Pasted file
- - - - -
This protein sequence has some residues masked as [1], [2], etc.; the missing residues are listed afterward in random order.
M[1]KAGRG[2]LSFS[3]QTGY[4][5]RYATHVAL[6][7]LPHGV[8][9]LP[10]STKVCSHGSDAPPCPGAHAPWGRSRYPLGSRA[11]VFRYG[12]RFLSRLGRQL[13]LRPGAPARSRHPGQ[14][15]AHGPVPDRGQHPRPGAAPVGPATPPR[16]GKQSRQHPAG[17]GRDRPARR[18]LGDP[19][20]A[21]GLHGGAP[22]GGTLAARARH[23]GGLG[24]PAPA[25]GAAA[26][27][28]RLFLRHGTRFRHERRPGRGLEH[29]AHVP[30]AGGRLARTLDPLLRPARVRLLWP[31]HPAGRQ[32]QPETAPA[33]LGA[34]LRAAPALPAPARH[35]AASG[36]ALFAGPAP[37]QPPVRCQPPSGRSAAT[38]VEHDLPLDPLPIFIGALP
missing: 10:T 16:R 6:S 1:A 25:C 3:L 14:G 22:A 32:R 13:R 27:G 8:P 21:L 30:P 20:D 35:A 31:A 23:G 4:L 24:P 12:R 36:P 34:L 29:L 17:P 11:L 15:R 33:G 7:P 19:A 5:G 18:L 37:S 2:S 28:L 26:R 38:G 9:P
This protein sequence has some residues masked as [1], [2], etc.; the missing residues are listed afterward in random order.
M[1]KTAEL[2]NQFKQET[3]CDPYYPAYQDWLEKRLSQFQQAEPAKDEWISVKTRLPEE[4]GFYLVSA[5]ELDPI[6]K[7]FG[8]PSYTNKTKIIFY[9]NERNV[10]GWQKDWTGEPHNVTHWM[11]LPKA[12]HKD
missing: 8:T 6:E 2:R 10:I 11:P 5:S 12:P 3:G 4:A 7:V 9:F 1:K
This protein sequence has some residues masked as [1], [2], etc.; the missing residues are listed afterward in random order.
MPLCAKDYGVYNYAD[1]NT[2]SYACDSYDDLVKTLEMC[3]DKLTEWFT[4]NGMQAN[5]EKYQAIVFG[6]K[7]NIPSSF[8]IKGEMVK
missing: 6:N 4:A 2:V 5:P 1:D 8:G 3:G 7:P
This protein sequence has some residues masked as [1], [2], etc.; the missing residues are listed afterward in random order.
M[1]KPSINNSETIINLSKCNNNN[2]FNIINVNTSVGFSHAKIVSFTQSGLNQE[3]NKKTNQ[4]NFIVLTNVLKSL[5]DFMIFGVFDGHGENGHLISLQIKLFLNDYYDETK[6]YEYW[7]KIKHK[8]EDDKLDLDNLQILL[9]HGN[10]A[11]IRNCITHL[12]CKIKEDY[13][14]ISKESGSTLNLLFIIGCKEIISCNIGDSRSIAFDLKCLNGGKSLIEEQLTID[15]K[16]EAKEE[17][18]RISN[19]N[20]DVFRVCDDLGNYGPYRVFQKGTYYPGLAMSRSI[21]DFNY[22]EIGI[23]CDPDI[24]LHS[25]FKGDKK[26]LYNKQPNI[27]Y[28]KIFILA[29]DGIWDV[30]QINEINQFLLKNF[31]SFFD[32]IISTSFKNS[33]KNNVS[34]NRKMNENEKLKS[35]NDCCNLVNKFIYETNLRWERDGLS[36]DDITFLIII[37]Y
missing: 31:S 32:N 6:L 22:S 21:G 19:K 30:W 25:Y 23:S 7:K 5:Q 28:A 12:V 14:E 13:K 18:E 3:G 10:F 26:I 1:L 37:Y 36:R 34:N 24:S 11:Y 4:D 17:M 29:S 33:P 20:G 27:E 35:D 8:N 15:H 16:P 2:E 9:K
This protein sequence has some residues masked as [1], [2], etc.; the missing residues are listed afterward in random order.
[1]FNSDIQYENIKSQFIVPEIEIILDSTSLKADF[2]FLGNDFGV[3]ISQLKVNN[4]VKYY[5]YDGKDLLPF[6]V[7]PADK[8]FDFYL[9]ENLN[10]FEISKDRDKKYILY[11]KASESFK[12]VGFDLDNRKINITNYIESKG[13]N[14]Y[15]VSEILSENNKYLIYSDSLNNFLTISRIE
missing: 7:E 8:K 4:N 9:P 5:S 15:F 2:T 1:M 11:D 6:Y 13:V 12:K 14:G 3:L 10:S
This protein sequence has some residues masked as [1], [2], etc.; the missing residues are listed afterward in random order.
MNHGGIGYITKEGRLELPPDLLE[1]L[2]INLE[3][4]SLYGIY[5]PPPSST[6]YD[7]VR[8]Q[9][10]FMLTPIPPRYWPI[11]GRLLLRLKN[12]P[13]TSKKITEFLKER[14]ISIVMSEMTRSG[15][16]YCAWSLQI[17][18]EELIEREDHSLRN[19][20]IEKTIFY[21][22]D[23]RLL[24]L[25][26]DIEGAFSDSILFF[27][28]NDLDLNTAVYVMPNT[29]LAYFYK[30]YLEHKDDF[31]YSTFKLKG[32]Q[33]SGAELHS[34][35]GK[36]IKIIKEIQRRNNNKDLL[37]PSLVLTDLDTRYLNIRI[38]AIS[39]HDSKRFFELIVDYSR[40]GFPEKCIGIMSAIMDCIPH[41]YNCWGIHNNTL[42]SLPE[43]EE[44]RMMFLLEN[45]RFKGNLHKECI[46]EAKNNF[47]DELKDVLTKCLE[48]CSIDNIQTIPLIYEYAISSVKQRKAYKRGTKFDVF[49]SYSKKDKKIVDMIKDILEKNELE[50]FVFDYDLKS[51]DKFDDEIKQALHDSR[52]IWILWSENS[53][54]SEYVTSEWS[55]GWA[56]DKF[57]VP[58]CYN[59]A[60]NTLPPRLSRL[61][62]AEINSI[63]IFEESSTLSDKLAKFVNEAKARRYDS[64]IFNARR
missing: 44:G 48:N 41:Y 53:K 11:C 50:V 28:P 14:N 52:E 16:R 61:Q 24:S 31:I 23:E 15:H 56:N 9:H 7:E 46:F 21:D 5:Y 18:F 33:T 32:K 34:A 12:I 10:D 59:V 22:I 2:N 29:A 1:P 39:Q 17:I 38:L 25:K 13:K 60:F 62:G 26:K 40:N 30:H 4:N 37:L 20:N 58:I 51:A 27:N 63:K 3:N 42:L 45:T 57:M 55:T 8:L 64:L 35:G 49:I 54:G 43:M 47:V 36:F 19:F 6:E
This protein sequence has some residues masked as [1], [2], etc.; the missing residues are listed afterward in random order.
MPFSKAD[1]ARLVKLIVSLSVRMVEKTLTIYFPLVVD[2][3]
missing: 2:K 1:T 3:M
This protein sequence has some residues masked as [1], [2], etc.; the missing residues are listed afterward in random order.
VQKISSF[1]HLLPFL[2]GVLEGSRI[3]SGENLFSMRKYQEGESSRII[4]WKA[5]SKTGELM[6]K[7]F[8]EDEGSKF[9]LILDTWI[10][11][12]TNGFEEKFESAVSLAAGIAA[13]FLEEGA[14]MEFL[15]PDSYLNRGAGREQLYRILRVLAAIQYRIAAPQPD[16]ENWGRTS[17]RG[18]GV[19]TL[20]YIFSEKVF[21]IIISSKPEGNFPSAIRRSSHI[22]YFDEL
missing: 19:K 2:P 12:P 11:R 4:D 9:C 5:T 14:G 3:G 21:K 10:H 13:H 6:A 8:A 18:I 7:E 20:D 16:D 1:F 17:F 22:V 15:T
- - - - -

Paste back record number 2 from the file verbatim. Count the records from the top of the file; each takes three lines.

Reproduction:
This protein sequence has some residues masked as [1], [2], etc.; the missing residues are listed afterward in random order.
M[1]KTAEL[2]NQFKQET[3]CDPYYPAYQDWLEKRLSQFQQAEPAKDEWISVKTRLPEE[4]GFYLVSA[5]ELDPI[6]K[7]FG[8]PSYTNKTKIIFY[9]NERNV[10]GWQKDWTGEPHNVTHWM[11]LPKA[12]HKD
missing: 8:T 6:E 2:R 10:I 11:P 5:S 12:P 3:G 4:A 7:V 9:F 1:K